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Migrants rally at NYC's City Hall, want officials to make it easier for them to work

Black migrants rally outside New York City Hall to demand better treatment
Black migrants rally outside New York City Hall to demand better treatment 02:28

NEW YORK - Hundreds of Black migrants, many from African countries, showed up at City Hall Tuesday demanding better treatment. 

They say they just want a job, and basic shelter. 

The migrants and their advocates say they've received unfair treatment and have been left forgotten. The rally at City Hall was a bid to get attention of state and federal lawmakers. They're hoping changes could be made to immigration laws, and they could help contribute to the economy. 

They said they want to work, and are trying to cut through the red tape that's stopping them. They asked for local leaders to put more pressure on Washington, D.C. to make a change. 

Dozens rallied on the steps outside City Hall, and hundreds gathered in support nearby while inside the City Council chambers, tears were shed for all Black migrants impacted by what advocates are calling unfair treatment. 

"They are here to show you that they belong, and that they are here and that they should not be erased. Please listen to them," said Patrice Lawrence, executive director of the UndocuBlack Network.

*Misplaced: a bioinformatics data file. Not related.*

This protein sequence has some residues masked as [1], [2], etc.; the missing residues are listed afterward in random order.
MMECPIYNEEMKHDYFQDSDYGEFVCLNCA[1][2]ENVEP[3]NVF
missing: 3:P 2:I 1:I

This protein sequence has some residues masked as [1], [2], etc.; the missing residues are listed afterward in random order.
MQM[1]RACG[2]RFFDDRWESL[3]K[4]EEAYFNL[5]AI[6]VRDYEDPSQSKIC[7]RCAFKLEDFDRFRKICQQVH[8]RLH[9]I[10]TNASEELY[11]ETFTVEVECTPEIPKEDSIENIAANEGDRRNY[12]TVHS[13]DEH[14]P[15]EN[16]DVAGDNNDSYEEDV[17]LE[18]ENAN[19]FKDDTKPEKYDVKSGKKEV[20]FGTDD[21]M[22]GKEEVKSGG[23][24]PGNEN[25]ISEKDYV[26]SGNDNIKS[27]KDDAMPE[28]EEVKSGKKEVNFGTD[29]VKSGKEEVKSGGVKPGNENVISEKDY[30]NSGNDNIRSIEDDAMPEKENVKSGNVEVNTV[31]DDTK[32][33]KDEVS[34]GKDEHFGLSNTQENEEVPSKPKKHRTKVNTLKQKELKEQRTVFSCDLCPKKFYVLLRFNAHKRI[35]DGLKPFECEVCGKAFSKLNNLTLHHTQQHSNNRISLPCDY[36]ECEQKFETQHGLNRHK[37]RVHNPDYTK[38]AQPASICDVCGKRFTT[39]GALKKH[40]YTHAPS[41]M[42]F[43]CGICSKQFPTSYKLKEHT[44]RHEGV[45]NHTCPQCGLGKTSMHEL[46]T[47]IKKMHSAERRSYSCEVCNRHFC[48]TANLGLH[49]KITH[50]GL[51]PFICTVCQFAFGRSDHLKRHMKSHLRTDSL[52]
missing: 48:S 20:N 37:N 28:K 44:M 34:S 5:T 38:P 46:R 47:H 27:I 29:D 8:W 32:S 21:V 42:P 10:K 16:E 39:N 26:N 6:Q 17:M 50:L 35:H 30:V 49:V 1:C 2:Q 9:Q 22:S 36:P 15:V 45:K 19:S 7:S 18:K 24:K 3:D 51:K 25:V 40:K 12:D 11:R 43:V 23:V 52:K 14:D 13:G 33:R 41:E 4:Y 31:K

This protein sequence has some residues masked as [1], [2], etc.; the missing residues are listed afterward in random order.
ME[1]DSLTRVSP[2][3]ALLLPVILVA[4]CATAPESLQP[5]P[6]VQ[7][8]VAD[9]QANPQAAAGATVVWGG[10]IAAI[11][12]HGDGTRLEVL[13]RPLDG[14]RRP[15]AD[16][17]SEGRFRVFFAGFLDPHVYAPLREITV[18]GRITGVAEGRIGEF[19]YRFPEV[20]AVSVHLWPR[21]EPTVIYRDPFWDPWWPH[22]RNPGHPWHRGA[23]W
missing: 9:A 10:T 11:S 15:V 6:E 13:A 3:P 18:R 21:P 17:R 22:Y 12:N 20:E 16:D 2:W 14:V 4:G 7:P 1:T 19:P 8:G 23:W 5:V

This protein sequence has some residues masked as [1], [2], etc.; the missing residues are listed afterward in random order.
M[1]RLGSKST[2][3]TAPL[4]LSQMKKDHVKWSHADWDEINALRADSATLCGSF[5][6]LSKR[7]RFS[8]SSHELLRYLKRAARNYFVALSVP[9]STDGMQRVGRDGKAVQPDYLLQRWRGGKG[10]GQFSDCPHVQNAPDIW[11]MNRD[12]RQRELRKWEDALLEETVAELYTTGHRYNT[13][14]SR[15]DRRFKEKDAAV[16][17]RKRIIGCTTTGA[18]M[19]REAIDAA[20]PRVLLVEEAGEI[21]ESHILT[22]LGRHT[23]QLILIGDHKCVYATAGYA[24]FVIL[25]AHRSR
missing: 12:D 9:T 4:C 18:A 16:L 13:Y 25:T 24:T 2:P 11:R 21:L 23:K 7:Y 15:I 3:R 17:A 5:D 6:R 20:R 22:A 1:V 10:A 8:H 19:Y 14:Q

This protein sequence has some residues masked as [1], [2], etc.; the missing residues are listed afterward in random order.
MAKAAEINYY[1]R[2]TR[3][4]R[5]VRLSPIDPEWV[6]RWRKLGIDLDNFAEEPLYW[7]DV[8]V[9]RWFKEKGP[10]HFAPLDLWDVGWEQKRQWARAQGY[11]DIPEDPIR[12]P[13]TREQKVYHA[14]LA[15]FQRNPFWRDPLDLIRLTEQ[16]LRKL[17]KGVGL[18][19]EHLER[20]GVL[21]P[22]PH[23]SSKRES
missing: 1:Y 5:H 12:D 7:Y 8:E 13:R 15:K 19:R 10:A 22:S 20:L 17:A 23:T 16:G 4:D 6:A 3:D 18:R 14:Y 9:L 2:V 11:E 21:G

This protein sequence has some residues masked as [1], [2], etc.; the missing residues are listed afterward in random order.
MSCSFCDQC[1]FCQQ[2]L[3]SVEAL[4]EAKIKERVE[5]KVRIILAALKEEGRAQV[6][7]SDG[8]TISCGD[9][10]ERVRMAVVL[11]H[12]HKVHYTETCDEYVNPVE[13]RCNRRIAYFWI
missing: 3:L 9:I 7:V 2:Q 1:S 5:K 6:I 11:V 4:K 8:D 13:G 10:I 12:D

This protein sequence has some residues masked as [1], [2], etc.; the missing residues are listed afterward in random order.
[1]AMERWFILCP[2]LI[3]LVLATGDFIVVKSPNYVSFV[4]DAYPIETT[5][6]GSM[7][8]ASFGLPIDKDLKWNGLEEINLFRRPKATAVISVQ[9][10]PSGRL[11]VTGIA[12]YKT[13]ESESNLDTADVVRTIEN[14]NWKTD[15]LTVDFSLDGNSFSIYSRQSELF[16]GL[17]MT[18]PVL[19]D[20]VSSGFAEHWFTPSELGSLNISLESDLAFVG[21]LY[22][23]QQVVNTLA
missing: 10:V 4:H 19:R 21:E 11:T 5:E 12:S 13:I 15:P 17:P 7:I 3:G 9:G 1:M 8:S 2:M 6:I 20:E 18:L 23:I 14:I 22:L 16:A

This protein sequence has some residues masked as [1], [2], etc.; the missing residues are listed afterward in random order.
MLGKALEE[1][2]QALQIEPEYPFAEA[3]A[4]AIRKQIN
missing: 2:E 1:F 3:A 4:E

Tuesday, City Council members held their first meeting to learn more about the experiences Black migrants have been going through in New York. 

"Black migrants have reported verbal and physical abuse due to the color of their skin," one person said. 

Federal immigration laws are either slowing down the process for these migrants to get working permits or, depending on what country they come from, it makes them ineligible. 

"But when they give us work permits, we can work and take care of ourselves," one person said.

Mohammed Bah said he came from Guinea five months ago ready to work. 

"Anywhere you go to find a job, they ask for working papers," Bah said. 

Gov. Kathy Hochul has tried to speed along the process, but to no avail. 

"We need real immigration reform," Mayor Eric Adams said. "Something is just not right and we need to fix it."

"It's clear our immigration system is broken, and needs overhauling," New York City Immigrant Affairs Commissioner Manuel Castro said. 

The migrants at City Hall are also upset over language access barriers and temporary shelters, saying 30 days isn't long enough. 

One mother and her two children who have been staying at the humanitarian relief center at Floyd Bennett Field said the city should provide more assistance. 

"What I expected to have was help from the American people, and I don't see it," she said. 

The relief center continues to be a point of contention for Republican Councilmember Vickie Paladino, who said the city is already giving the migrants too much. 

"This is absolute, absolute insanity at its finest," Paladino said. "How much more are we going to do for the illegal migrants that are coming into the city?"

"Find solutions for all African community," one person said. "They're young guys. They're 19 or 20 years old, so they're ready to work. But we need to get better conditions for these guys."

"I'm very upset about it, because I was not thinking it would be this way. lack of shelter. Lack of many things. Lack of jobs," said another. 

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